BOSTON (AP) — A lawyer for two American men urged a judge Friday to block their extradition to Japan, where they are wanted on charges that they smuggled former Nissan Motor Co. Chairman Carlos Ghosn out of the country in a box last year.
Attorneys for Michael Taylor and his son, Peter Taylor, have not denied that the men helped Ghosn flee while he was awaiting trial on financial misconduct charges in December, but say their actions don't fit under the law with which Japan is trying to convict them.
Defense attorney Abbe Lowell told U.S. Magistrate Judge Donald Cabell that before the Taylors' case, the law has never been applied to someone who helped another person flee while on bail.
Cabell seemed hesitant to block their extradition, suggesting that a Japanese court would be a better place to fight about the country's law.
“Part of me is just wondering the more we argue about this, doesn’t it suggest that this should be left to the courts in Japan to work out rather than a court here?” Cabell said in a hearing held via videoconference.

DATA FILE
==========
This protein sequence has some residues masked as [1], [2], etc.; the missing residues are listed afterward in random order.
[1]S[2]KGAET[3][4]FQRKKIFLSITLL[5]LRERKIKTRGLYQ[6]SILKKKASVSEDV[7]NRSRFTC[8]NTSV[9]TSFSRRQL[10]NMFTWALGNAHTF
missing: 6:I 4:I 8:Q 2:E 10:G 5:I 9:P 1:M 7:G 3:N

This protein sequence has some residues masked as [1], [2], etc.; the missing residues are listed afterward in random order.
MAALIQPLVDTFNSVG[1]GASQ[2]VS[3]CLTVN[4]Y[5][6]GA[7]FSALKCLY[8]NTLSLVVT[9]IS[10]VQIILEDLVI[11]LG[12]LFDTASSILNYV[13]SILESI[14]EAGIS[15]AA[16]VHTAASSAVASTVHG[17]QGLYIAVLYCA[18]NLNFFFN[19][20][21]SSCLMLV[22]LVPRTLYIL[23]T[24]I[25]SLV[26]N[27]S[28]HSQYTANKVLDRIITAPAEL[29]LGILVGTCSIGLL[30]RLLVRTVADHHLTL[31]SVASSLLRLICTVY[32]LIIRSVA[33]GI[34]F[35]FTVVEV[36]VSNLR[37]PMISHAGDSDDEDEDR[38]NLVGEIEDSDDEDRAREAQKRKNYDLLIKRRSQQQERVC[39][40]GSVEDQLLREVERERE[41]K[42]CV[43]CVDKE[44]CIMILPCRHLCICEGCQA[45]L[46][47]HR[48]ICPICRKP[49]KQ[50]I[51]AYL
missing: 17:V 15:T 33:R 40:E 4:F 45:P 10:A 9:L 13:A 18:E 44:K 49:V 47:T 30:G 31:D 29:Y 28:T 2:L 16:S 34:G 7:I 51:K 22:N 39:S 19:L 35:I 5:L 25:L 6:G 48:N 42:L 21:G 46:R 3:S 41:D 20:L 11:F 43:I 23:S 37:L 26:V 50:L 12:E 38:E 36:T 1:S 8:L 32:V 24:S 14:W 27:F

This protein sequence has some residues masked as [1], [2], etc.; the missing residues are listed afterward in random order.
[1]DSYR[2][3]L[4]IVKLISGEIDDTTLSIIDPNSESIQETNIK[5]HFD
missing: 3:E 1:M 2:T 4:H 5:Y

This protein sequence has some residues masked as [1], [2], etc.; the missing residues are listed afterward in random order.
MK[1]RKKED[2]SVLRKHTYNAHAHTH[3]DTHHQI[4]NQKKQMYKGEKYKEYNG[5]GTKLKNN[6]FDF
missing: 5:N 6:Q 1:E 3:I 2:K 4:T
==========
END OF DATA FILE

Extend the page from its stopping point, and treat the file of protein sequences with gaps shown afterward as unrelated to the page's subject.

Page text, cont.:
Cabell said he hoped to issue a ruling within a week, if not sooner. Even if Cabell rules they can be extradited, the final decision will be made by the U.S. State Department.
The Taylors, wearing orange jumpsuits, appeared on the video screen from the Massachusetts jail where they have been locked up since their arrests in May.
Authorities say Michael Taylor, a former Green Beret, and his son helped smuggle Ghosn out of Japan on a private jet with former the Nissan boss hidden in a large box. The flight went first to Turkey, then to Lebanon, where Ghosn has citizenship but which has no extradition treaty with Japan.
Ghosn said he fled because he could not expect a fair trial, was subjected to unfair conditions in detention and was barred from meeting his wife under his bail conditions. Ghosn has denied allegations that he underreported his future income and committed a breach of trust by diverting Nissan money for his personal gain.